If I were cynical, I might suggest that Opera’s mashup of issues is a ploy to manipulate the emotions of web developers who care about standards. But I don’t think that’s the case. Håkon is passionate about web standards—one of the most passionate advocates I’ve met—and I believe that his intentions are honourable. I think he honestly believes that Opera’s actions are in the best interests of the Web. It’s just a shame that, in making his case, he has muddied two separate but important issues.

Spurred on by Håkon’s call to arms, Malarkey predicts a riot and proceeds to lob a brick through the window of the W3C. He outlines his plan for the CSS Working Group equivalent of a decimal clock as one in which browser manufacturers—the people who actually implement the specs—aren’t invited. He cites the situation between Opera and Microsoft:

What I am concerned about is how Opera’s action will further destabilize the W3C’s CSS Working Group of which both Opera and Microsoft post representatives. I am concerned that this action will irrevocably damage the promise and progress of CSS3.

But, as Zeldman points out, this connection is tenuous at best:

Apple and Microsoft and Netscape and Sun and Opera have been suing each other since the W3C started. What lawyers do has never stopped developers from Apple and Microsoft and Netscape and Sun and Opera from working together to craft W3C and ECMA specs.

The next bit of clock-smashing comes from Alex who cries from the barricades that The W3C cannot save us!

Alex solves the kinds of problems that us mere mortals haven’t even recognised as being there. He’s constantly thinking a few years ahead of the rest of us. No surprise then that his frustrations are magnified by his time-travelling perspective. His takeaway soundbite quote is this:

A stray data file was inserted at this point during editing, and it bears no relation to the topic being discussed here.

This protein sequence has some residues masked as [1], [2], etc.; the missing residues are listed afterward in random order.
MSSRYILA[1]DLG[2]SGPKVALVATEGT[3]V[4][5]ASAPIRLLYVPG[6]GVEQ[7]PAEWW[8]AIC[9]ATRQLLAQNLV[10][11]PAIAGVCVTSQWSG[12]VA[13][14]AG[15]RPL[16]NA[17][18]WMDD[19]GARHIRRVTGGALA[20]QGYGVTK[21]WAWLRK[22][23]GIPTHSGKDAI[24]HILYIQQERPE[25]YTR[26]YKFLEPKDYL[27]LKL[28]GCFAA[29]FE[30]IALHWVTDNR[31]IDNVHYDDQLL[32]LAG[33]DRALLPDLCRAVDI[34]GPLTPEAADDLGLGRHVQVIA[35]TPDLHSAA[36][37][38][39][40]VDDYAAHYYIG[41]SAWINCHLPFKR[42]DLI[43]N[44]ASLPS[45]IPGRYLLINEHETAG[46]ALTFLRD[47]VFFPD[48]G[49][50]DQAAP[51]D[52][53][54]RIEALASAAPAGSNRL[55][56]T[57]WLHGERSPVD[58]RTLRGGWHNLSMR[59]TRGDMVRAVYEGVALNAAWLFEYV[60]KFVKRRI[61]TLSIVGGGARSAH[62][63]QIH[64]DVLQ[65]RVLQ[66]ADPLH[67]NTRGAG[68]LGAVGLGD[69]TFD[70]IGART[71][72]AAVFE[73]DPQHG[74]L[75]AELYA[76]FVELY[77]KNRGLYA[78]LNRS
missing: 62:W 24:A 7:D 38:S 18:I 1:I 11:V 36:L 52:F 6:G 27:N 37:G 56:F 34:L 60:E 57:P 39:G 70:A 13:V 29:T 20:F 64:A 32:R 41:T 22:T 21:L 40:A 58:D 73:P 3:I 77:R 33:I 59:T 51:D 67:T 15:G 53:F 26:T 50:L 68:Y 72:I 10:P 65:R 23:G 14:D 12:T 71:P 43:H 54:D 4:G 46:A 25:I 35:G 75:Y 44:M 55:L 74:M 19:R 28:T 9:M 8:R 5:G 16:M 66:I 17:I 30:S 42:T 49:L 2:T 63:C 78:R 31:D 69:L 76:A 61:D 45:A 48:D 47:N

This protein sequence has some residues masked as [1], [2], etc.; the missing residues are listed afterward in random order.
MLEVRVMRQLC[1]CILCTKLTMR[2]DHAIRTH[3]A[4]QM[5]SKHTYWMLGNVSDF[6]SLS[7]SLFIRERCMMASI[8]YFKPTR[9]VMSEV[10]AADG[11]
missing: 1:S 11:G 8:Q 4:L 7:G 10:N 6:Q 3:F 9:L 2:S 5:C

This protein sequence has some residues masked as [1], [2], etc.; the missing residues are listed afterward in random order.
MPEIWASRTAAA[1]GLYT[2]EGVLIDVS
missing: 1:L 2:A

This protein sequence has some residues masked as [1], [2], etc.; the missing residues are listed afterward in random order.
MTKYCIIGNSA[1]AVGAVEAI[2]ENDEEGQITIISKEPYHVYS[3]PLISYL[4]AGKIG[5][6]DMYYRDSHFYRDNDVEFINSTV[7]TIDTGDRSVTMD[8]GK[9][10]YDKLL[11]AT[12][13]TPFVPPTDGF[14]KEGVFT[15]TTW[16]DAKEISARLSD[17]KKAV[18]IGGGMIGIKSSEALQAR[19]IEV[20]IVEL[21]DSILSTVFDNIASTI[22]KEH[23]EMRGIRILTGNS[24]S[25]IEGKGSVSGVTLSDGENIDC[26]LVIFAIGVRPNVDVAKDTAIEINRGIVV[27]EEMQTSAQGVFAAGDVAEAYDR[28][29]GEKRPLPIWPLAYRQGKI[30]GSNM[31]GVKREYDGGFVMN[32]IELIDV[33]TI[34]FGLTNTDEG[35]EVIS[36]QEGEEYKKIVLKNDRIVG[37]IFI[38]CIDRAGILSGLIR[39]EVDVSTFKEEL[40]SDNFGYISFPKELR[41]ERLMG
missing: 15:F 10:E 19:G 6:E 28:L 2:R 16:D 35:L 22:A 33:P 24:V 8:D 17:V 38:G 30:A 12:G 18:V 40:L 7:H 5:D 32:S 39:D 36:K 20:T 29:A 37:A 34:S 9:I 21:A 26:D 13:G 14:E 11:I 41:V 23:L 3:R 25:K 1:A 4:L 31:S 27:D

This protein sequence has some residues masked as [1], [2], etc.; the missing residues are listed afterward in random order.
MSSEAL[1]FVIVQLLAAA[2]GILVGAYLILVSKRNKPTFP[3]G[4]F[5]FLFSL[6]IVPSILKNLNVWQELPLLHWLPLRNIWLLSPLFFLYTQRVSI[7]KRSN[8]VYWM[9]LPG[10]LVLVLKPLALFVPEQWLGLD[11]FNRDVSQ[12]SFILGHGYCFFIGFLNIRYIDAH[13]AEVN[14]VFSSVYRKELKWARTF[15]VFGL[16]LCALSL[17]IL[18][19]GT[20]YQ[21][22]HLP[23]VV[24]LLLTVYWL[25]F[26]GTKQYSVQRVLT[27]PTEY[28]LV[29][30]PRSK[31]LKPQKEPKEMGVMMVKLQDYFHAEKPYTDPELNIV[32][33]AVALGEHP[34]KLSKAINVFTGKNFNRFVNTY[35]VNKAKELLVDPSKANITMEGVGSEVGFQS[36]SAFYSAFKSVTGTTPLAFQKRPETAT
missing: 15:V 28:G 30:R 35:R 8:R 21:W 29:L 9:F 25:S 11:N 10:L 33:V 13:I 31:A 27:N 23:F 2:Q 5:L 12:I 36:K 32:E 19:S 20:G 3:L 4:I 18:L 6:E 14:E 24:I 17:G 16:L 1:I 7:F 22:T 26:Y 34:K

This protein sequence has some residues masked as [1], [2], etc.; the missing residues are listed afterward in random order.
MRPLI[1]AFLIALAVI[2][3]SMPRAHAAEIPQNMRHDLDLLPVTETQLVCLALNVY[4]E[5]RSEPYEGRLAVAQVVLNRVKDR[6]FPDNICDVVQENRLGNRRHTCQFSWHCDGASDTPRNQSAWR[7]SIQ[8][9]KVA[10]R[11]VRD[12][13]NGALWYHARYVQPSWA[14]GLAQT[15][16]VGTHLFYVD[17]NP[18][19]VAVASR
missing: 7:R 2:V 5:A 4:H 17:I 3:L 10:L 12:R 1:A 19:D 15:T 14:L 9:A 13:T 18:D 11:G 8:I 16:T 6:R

In order for the future to be better by a large amount, it must be different by a large amount.

He is absolutely right. But here’s the thing… I don’t want the future to change by a large amount. The present isn’t that bad. HTML is good enough. CSS is not bad. JavaScript is okay. Yes, I’d like to see improvements. Yes, I’d like to see innovation. But not at the expense of interoperability. I’m certainly not in a hurry to return to the bad old days of the browser wars, which is the very thing that Alex thinks is required to drive innovation.

I suspect that the frustrations felt by Jeff and others are on a different scale to what Alex is talking about. We don’t want the decimal clock of some brave new browser war; we’re just looking for the of CSS3 with its multiple background images, embeddable fonts and other shiny goodness.

Alex sets up a false dichotomy by suggesting that change must either come from a standards body (something he believes is impossible) or it must come from browser vendors. The truth is that both are possible, as evinced by namespaced CSS rules or, on a more extreme scale, the success of the proprietary XMLHttpRequest object.

While acknowledging the truth in Alex’s frustrations, Stuart sums up the problem with his proposed solution:

Let us not forget that the problem with the browser wars wasn’t that it fragmented the world in lots of different directions. The problem with the browser wars was that it fragmented the world in lots of different directions that weren’t possible to eventually implement everywhere.

I fear that a new wave of browser wars would lead to an ascendancy of and, inevetiably, .

Lest you think I’m being a W3C apologist here, let me make it clear that I am as frustrated as any other web developer at the glacial pace of the CSS Working Group and the lack of progress with CSS3. I just don’t think we need to dump the baby out with the bathwater. I think we can avoid any water disposal related infanticide by just changing what needs to be changed.